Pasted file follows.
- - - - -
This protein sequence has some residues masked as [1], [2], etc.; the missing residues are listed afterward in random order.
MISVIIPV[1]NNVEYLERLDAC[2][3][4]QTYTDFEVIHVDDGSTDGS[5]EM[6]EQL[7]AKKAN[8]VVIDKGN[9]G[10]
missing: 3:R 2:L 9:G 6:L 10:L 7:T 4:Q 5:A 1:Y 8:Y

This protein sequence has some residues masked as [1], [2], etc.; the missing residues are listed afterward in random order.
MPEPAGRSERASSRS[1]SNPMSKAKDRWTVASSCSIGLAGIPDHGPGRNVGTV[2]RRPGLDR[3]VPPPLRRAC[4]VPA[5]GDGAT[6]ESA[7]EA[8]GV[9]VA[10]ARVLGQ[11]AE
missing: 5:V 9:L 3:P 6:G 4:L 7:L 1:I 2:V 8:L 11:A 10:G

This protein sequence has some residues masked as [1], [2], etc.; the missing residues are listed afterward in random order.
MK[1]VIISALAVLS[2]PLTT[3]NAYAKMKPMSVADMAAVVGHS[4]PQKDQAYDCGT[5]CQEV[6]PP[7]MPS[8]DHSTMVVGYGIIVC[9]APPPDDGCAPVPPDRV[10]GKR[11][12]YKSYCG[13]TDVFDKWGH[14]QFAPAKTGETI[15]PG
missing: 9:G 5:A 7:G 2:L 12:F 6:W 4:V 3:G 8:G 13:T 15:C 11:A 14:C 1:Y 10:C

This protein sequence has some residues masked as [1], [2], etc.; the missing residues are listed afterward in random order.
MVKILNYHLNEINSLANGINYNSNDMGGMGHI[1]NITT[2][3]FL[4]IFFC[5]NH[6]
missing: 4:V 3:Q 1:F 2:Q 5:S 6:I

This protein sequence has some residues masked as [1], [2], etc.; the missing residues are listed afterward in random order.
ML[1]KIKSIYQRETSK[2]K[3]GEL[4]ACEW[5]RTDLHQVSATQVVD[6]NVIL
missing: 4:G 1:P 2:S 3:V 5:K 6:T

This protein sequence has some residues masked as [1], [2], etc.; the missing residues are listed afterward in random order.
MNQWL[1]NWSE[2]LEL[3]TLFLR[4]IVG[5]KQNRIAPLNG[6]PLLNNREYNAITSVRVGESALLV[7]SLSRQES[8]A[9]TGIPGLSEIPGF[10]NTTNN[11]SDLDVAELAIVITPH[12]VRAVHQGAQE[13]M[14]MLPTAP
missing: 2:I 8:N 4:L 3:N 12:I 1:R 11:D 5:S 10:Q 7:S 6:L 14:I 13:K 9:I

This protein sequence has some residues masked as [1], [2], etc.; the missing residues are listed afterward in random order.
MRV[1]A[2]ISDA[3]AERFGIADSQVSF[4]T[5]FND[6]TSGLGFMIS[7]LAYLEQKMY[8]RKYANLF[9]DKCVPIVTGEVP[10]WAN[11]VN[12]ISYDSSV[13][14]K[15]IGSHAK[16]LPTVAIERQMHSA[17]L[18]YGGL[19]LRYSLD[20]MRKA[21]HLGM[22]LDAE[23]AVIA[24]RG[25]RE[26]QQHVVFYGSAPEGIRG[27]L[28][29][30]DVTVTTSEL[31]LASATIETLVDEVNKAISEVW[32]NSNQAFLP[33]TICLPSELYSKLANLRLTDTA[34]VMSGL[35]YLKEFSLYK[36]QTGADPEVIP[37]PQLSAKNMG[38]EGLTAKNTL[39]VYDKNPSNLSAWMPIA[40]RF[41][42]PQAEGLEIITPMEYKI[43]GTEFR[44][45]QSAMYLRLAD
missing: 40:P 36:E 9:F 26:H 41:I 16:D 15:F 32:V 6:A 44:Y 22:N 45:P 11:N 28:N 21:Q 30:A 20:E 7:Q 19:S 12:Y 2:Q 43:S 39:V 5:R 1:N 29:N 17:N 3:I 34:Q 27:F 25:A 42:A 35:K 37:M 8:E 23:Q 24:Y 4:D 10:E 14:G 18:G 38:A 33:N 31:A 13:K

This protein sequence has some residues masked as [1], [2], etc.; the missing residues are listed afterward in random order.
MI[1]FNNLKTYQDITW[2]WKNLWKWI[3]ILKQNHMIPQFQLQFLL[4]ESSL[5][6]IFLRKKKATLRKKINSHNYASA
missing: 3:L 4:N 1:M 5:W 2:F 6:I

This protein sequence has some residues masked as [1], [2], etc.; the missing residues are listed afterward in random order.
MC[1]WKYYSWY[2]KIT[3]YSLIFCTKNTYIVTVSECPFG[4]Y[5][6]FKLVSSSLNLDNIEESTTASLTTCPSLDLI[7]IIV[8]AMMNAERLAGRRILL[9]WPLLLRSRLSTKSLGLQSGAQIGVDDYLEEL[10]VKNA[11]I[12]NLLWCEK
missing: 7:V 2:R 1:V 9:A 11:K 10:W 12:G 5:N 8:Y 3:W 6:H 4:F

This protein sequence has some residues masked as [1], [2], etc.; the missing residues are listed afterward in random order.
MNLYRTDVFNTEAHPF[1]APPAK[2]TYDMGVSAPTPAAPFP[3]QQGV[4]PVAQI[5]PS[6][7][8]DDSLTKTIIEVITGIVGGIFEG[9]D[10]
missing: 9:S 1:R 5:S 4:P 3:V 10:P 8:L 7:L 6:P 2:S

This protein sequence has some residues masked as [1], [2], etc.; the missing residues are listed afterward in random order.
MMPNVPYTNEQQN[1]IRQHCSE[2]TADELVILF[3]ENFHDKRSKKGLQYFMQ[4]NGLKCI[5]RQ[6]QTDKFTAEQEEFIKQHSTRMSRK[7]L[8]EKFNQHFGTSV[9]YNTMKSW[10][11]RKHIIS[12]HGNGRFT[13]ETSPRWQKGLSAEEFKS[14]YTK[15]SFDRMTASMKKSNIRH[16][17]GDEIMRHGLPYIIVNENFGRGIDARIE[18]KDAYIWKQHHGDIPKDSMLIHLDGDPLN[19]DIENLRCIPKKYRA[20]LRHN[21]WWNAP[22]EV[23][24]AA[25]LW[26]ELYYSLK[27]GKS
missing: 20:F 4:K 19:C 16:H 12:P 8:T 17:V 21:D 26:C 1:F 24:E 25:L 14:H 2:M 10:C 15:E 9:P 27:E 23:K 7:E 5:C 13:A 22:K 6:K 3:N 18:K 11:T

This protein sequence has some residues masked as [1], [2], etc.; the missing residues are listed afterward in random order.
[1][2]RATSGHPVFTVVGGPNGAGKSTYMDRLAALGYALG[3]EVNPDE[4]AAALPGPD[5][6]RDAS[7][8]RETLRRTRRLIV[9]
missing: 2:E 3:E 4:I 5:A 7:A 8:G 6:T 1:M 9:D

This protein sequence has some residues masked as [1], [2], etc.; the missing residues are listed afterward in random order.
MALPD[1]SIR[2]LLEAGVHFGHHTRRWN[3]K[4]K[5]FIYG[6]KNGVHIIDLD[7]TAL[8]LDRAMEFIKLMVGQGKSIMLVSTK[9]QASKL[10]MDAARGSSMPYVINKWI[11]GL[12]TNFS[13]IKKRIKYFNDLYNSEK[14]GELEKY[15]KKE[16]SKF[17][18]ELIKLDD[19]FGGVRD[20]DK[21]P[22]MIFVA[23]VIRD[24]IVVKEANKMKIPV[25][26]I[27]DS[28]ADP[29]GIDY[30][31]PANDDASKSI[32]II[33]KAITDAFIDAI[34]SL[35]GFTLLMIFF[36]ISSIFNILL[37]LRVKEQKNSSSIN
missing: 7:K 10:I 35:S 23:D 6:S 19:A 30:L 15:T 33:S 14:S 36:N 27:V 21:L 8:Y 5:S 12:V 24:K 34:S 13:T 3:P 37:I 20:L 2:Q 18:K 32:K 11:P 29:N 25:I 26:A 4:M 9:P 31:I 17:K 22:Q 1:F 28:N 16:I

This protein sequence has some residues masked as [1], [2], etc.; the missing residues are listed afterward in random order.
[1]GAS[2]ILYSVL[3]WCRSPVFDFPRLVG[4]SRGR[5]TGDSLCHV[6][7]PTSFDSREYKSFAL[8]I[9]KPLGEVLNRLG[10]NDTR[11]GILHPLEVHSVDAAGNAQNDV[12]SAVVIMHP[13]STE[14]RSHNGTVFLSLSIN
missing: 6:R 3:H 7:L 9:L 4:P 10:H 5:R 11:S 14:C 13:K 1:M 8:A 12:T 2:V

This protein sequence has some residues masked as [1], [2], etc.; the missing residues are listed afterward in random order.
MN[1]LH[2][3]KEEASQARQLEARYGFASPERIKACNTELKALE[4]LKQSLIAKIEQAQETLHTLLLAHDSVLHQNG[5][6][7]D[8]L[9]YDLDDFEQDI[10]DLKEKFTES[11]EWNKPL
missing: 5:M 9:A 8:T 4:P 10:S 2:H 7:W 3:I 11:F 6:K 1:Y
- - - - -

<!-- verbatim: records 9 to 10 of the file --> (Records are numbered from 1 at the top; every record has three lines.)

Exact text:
This protein sequence has some residues masked as [1], [2], etc.; the missing residues are listed afterward in random order.
MC[1]WKYYSWY[2]KIT[3]YSLIFCTKNTYIVTVSECPFG[4]Y[5][6]FKLVSSSLNLDNIEESTTASLTTCPSLDLI[7]IIV[8]AMMNAERLAGRRILL[9]WPLLLRSRLSTKSLGLQSGAQIGVDDYLEEL[10]VKNA[11]I[12]NLLWCEK
missing: 7:V 2:R 1:V 9:A 11:K 10:W 12:G 5:N 8:Y 3:W 6:H 4:F

This protein sequence has some residues masked as [1], [2], etc.; the missing residues are listed afterward in random order.
MNLYRTDVFNTEAHPF[1]APPAK[2]TYDMGVSAPTPAAPFP[3]QQGV[4]PVAQI[5]PS[6][7][8]DDSLTKTIIEVITGIVGGIFEG[9]D[10]
missing: 9:S 1:R 5:S 4:P 3:V 10:P 8:L 7:L 6:P 2:S